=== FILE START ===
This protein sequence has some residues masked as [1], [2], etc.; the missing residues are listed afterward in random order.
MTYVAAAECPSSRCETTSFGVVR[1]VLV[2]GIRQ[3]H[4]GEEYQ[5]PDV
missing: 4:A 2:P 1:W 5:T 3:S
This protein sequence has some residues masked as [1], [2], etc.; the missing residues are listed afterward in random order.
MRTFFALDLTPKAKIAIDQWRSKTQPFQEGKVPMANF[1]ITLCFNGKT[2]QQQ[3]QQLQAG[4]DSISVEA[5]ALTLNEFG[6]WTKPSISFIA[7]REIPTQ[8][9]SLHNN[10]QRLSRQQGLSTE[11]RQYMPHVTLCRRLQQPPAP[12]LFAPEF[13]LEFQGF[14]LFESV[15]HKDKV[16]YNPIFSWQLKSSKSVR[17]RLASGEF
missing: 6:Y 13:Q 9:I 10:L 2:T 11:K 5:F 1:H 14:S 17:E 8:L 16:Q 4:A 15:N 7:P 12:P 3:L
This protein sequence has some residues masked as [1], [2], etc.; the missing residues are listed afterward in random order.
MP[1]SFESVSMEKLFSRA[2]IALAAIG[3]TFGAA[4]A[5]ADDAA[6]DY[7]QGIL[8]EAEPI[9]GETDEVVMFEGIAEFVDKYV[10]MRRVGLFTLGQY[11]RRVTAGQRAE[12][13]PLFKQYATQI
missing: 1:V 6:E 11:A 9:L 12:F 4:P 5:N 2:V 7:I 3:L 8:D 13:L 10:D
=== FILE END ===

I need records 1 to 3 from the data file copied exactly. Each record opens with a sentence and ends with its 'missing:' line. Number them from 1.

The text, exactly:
This protein sequence has some residues masked as [1], [2], etc.; the missing residues are listed afterward in random order.
MTYVAAAECPSSRCETTSFGVVR[1]VLV[2]GIRQ[3]H[4]GEEYQ[5]PDV
missing: 4:A 2:P 1:W 5:T 3:S
This protein sequence has some residues masked as [1], [2], etc.; the missing residues are listed afterward in random order.
MRTFFALDLTPKAKIAIDQWRSKTQPFQEGKVPMANF[1]ITLCFNGKT[2]QQQ[3]QQLQAG[4]DSISVEA[5]ALTLNEFG[6]WTKPSISFIA[7]REIPTQ[8][9]SLHNN[10]QRLSRQQGLSTE[11]RQYMPHVTLCRRLQQPPAP[12]LFAPEF[13]LEFQGF[14]LFESV[15]HKDKV[16]YNPIFSWQLKSSKSVR[17]RLASGEF
missing: 6:Y 13:Q 9:I 10:L 2:T 11:K 5:F 1:H 14:S 17:E 8:L 16:Q 4:A 15:N 7:P 12:P 3:L
This protein sequence has some residues masked as [1], [2], etc.; the missing residues are listed afterward in random order.
MP[1]SFESVSMEKLFSRA[2]IALAAIG[3]TFGAA[4]A[5]ADDAA[6]DY[7]QGIL[8]EAEPI[9]GETDEVVMFEGIAEFVDKYV[10]MRRVGLFTLGQY[11]RRVTAGQRAE[12][13]PLFKQYATQI
missing: 1:V 6:E 11:A 9:L 12:F 4:P 5:N 2:V 7:I 3:L 8:D 13:L 10:D